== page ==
SBL Student Spotlight - Taylor Lee

Published August 31, 2017

Having survived the recent SBL Study Piece Challenge, Taylor Lee tells Nick Wells how he did it.

In our regular feature we’re going to be shining a light on a select few SBL students. Throughout the year, we’ll be catching up with a diverse set of breaking and established talent to air their thoughts and experiences about bass playing, tunes and music in general from their own vantage point. Want to join them? If you're studying with SBL and would like to share your experiences, then please don't hesitate to CONTACT US.

Talor Lee - Flamethrowers Rock!

So how did Taylor Lee enter the murky world of bass in the first place, we ask? Taylor: “When I was in Junior High a few of my good friends started playing guitar and my Dad told me that I should play bass, since my friends would soon be needing some low-end support! So I started playing pretty early on, but I didn't begin practicing seriously until High School.”

Based on mighty riffs from frontman Joseph Darbonne and the bass manoeuvres of Taylor, Flamethrowers remain among the hardest-hitting rock bands in Louisiana, especially if you catch one of their live shows. “We tend to play stuff faster and more aggressively than it might be on the record,” says Taylor. “That often necessitates filling in some of the empty spaces with the bass. If you ask the guys in the band they'd probably say that I play too much!” “Joining the SBL Academy has helped me TREMENDOUSLY. I have never in my life felt this productive or focused as a musician.” Taylor has also been entertaining the SBL Campus of late with his study piece that focussed on Weather Report’s Havona. “I probably first heard that track in High School,” says Taylor. “It was immediately my favourite song on the album. It blew my mind and transcribing it for the SBL Study Piece Challenge has only deepened my appreciation for it.” And the secret of getting to grips with Jaco’s iconic bassline? “Transcribing it is really the best way to get a sense of just how jam-packed with ideas that bass part is. The solo is amazing and I could go on and on about it, but even the groove parts underneath the other soloists are incredibly inventive while still sounding totally in the pocket and tasteful. I think there's a really compelling argument to be made that it’s Jaco's best work. Everything that people love about him is in that song.”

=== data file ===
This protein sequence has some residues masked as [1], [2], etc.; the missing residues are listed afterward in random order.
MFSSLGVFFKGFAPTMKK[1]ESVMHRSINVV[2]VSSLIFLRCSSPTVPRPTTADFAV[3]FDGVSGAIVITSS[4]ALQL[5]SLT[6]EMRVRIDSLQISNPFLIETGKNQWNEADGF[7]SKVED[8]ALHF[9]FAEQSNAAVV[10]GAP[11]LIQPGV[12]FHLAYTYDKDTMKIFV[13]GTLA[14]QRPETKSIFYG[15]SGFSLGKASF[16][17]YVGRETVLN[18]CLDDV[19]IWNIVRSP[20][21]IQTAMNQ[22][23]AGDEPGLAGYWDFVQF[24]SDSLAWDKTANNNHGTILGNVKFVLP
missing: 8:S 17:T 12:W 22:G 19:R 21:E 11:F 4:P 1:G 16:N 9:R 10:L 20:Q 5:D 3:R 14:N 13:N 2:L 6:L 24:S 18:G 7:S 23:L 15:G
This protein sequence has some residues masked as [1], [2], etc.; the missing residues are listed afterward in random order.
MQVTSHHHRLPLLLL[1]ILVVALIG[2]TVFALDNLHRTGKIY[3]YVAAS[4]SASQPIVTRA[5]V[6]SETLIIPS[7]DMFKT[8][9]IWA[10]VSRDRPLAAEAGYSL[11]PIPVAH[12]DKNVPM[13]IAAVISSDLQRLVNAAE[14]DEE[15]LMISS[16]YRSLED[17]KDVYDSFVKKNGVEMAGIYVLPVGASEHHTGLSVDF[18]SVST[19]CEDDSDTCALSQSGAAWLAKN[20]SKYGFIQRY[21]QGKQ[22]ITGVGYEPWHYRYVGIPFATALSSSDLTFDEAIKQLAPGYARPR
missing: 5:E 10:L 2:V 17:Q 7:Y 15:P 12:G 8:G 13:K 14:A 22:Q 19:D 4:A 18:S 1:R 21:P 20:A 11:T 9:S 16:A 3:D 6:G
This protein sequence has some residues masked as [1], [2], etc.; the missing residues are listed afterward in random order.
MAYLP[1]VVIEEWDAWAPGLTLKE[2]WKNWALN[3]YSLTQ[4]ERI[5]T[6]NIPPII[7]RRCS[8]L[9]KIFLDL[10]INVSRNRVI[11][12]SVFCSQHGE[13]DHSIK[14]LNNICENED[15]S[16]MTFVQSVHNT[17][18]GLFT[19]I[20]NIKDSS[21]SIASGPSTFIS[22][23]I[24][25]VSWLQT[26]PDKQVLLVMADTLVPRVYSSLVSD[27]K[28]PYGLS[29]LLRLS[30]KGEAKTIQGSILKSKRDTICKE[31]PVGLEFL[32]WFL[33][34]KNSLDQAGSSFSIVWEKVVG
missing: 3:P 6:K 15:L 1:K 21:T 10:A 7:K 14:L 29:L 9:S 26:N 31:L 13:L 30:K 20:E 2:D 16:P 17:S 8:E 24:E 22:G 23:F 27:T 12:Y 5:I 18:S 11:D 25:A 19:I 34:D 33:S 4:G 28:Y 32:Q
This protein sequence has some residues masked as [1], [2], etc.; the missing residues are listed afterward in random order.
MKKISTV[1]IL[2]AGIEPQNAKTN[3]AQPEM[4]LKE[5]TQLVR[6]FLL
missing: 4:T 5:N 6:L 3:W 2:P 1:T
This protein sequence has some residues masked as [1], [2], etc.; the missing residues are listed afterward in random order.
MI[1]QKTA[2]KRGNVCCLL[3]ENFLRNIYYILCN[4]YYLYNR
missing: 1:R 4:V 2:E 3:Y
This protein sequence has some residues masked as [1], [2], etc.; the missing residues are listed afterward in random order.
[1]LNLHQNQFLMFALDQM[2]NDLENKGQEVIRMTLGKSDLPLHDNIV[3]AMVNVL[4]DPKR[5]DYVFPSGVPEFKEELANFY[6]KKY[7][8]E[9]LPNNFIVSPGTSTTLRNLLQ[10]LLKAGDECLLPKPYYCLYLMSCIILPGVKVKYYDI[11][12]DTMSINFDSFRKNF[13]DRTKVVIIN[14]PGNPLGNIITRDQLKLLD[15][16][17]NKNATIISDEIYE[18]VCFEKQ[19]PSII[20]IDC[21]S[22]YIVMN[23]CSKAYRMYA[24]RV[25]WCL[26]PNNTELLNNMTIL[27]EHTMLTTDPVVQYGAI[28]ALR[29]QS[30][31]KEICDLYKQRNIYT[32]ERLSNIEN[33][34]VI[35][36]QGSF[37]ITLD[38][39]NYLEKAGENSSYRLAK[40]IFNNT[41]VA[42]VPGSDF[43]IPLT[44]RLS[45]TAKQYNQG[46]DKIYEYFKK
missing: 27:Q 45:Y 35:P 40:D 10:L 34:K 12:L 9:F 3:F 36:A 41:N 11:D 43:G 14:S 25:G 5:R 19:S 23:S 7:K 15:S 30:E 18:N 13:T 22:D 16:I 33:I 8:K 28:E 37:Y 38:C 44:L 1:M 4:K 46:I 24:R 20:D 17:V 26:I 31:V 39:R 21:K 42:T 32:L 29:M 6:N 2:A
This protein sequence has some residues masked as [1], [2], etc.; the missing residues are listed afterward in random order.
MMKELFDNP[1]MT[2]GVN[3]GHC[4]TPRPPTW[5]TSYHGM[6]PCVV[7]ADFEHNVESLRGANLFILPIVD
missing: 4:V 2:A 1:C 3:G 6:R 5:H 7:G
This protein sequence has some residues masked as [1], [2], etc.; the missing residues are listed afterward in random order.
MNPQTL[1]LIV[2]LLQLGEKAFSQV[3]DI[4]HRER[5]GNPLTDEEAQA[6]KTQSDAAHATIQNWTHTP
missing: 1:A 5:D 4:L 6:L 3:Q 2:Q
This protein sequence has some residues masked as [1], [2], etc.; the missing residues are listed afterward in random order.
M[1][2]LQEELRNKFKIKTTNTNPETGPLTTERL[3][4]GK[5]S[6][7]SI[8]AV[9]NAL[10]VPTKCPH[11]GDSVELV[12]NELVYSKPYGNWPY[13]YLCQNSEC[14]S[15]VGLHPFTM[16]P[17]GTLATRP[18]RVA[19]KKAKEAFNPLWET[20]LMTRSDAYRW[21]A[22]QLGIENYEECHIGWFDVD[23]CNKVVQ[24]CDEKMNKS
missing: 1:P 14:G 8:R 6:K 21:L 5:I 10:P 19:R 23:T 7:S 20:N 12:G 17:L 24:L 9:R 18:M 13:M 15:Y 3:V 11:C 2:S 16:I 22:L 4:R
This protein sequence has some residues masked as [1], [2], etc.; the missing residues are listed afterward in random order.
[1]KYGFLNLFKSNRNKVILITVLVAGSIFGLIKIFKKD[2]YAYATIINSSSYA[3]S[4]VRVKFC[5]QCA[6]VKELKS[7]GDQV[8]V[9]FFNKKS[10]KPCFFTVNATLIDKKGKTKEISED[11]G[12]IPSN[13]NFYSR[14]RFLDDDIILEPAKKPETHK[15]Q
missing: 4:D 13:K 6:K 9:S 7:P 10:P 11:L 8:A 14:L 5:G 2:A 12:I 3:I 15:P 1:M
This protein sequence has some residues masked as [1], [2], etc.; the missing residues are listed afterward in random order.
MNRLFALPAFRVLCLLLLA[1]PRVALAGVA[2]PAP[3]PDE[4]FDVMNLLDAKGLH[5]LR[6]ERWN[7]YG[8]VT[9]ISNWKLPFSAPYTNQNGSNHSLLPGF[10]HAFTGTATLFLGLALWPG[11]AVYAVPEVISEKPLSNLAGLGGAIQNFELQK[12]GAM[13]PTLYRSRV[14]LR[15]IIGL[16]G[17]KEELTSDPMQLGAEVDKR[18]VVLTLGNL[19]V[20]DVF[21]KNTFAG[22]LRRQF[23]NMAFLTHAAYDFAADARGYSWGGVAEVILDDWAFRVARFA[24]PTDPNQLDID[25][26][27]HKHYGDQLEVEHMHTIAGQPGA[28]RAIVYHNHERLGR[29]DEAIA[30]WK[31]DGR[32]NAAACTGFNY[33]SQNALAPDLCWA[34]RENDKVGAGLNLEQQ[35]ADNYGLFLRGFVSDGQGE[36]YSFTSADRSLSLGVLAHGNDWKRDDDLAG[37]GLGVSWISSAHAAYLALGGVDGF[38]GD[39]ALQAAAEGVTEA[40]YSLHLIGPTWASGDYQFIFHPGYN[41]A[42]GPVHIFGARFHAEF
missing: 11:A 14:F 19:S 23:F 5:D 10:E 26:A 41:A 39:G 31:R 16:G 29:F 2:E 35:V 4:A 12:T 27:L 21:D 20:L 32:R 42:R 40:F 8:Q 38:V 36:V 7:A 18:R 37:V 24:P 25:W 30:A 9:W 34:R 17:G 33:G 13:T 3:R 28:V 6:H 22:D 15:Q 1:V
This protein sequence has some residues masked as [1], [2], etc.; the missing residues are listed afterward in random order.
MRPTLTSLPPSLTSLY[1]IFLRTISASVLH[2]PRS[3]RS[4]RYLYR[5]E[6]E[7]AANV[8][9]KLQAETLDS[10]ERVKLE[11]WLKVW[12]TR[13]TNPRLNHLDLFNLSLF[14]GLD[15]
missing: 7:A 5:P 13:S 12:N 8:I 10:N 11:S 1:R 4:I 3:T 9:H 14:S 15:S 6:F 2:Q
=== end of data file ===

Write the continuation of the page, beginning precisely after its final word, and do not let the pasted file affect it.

Check out Taylor’s Study Piece Challenge: "OH GOD WHAT HAVE I DONE (Havona-Weather Report)"

What do you remember about your first bass?

It was a black and white P-style bass that I borrowed. I can't remember what brand it was, but I know it was really hard to play! The action was insanely high, and I remember feeling like the whole thing was just way too big.

How would you describe your playing style now?

I'm not sure I have a style, but I tend to approach playing bass in an improvisational way. I try to keep things interesting for myself by trying to find new rhythmic or harmonic approaches for certain bass lines. I’m also a big proponent of rhythm section interplay, so a lot of what I like to do in a band setting revolves around exchanging ideas with the drummer or the guitar player.

Tell us about your band - flamethrowers.